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Molokai DHS Closing in June

Community, legislator fighting closure.

In a move that will allegedly save the taxpayers $8 million annually, the Department of Human Services (DHS) announced last week it is closing and consolidating 31 eligibility offices statewide, and implementing a new Eligibility Processing and Operations Division (EPOD) from offices in Honolulu and Hilo. Molokai’s office, with four staff members, is one of the closing locations, with its last day scheduled for June 30.

“It’s hard to say right now what will happen [to Molokai staff],” said Toni Schwartz, communications officer for DHS.

Eligibility offices currently located around the state, including Molokai, provide applications, renewal of applications, and maintenance services for about 66,000 public assistance recipients. DHS says their new phone services and website, to replace local offices, will streamline applications and give their customers faster and easier service.

But many disagree. Kala`e Tangonan is a Molokai resident who receives DHS benefits and is fighting the closure plan.

“[Our] community knows, and tends to be more helpful” versus “talking to someone who doesn’t know you at all, doesn’t understand exactly where you’re coming from,” she said. “You’ll get the run around forever.”

She estimated 80 percent of Molokai “has some sort of assistance” from DHS.

Putting Up a Fight
Tanganon is not the only individual fighting the consolidation plan. Allen Ng, Western region administrator for the U.S. Department of Agriculture (USDA) is also against DHS office closures. He sent a letter to Lillian Koller, director of DHS, about the State Nutrition Action Plan (SNAP), a USDA food stamp program facilitated by DHS.

His letter addresses USDA regulations that may be hindered by DHS’ new streamlining plan: timeliness of applications and requirement of availability to have a face-to-face interview. Schwartz said Koller has not formally responded to the letter, which “urges” DHS to reconsider their plan.

The Hawaii Government Employees Association (HGEA), the union representing DHS employees, said the letter states what their organization has also been trying to point out.

“There were places where these types of modernization programs worked, but they involved staff input and took time to plan out,” said Jodi Chai, HGEA communications officer. “The difference here is [DHS] is trying to rush this through.”

In addition, the State Senate has a bill to postpone the reorganization, pending a task force that would “determine the feasibility” of the reorganization. The bill goes to its final vote April 6. Sen. Suzanne Chun Oakland (District 13) also set aside funds in the Human Services Committee budget to prevent implementation of DHS’ restructuring.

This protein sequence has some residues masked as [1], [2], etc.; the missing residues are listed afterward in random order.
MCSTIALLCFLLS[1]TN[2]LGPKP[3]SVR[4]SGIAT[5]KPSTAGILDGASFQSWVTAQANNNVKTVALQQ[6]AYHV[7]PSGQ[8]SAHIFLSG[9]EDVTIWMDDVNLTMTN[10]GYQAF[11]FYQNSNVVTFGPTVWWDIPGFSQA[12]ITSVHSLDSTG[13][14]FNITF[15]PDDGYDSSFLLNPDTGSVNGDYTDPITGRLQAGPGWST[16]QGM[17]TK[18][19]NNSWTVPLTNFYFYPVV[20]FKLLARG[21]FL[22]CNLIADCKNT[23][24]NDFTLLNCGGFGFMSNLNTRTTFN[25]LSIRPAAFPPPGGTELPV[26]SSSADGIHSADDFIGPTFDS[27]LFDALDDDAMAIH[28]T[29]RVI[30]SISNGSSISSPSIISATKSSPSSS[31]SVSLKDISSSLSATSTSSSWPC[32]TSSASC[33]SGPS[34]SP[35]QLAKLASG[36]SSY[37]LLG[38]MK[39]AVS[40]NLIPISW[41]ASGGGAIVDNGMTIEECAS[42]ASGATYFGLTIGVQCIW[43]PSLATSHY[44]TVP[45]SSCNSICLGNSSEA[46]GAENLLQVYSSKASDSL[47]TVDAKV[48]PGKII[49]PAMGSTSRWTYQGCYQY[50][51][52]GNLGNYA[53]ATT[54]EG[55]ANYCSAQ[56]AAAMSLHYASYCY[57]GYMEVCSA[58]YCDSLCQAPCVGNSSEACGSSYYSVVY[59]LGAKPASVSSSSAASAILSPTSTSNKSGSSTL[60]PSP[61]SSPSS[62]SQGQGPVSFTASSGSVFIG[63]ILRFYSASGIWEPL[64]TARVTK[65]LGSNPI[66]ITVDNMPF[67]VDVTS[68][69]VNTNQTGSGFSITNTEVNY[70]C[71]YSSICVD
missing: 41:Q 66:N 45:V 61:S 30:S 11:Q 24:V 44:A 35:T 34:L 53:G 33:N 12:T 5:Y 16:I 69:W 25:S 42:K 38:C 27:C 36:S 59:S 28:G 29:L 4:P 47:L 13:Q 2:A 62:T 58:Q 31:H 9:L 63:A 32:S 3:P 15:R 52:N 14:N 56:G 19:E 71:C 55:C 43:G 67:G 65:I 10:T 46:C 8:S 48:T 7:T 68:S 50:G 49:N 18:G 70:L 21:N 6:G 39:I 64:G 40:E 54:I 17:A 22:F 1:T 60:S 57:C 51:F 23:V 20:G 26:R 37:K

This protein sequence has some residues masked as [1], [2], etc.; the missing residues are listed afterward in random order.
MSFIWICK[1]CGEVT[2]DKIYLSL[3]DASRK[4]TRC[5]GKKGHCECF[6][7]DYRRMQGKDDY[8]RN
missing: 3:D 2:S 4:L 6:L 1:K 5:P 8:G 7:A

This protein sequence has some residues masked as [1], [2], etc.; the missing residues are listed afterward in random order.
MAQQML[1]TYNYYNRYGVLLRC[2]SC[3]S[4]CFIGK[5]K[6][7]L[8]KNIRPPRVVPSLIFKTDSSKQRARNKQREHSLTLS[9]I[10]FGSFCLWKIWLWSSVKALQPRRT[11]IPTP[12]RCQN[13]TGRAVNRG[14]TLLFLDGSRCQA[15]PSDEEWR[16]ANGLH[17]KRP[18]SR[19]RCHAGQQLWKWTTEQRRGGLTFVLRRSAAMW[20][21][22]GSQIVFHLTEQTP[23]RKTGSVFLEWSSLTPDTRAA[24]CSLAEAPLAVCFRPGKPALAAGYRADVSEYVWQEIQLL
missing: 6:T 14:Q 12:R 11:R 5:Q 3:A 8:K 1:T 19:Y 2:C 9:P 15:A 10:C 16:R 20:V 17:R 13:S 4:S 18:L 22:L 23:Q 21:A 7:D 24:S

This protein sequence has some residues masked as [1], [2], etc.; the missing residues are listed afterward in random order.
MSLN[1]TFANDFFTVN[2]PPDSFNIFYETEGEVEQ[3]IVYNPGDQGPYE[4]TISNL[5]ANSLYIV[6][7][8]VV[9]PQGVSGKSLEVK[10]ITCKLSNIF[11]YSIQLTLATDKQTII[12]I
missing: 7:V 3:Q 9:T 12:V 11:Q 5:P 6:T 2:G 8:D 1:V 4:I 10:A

“[DHS’ plan] appears to be one of the most hair-brained ideas, trying to mask it with terms like modernization and streamline,” said Robert Perreira, executive director of HGEA. “[They’re] essentially creating obstacles to access in an uncaring way.”

However, Molokai residents are not leaving the protesting entirely up to the government. There are several petitions circulating to show opposition to the new plan, and Tangonan said she and other recipients are planning a rally in the next week to shed light on their problem.

“We’re trying to do everything we can to do what’s right for our island,” she said.

The Whys and Wherefores
While DHS closes 31 offices across the state, eliminating 228 positions, Schwartz said this is not the same as a layoff. Workers who have been with DHS for at least two years can be “bumped” into a different position within DHS.

As for the employees’ customers, they will receive their benefits faster and easier by applying or reapplying online or over the phone, according to the DHS news release,. Customers can also apply by mail, fax, or in person at a remaining DHS office in either Honolulu or Hilo. A webcam will even be available for those that want face-to-face contact at other DHS offices, Schwartz said.

DHS is adding a new automation function to their website, which is estimated to cost $783,382. Their news release also stated their customers can visit other “social service agencies, hospitals and health clinics on all Islands.”

One social service and health clinic on Molokai, Na Pu`uwai, offers help with some of the same health services as DHS, such as Medicaid and Med-Quest. They have a new eligibility worker, Andrea Kamae, who will help work through the medical paperwork. Judy Mikami, head of resource development at Na Pu`uwai, said Kamae will also be able to help with other welfare paperwork, such as financial assistance, as a community service.

“I don’t think it’s a burden; that’s our focus – to help the community,” Mikami said. “[But] it’s the State’s responsibility, they should do it.”

Photo by Chris Hamilton, The Maui News

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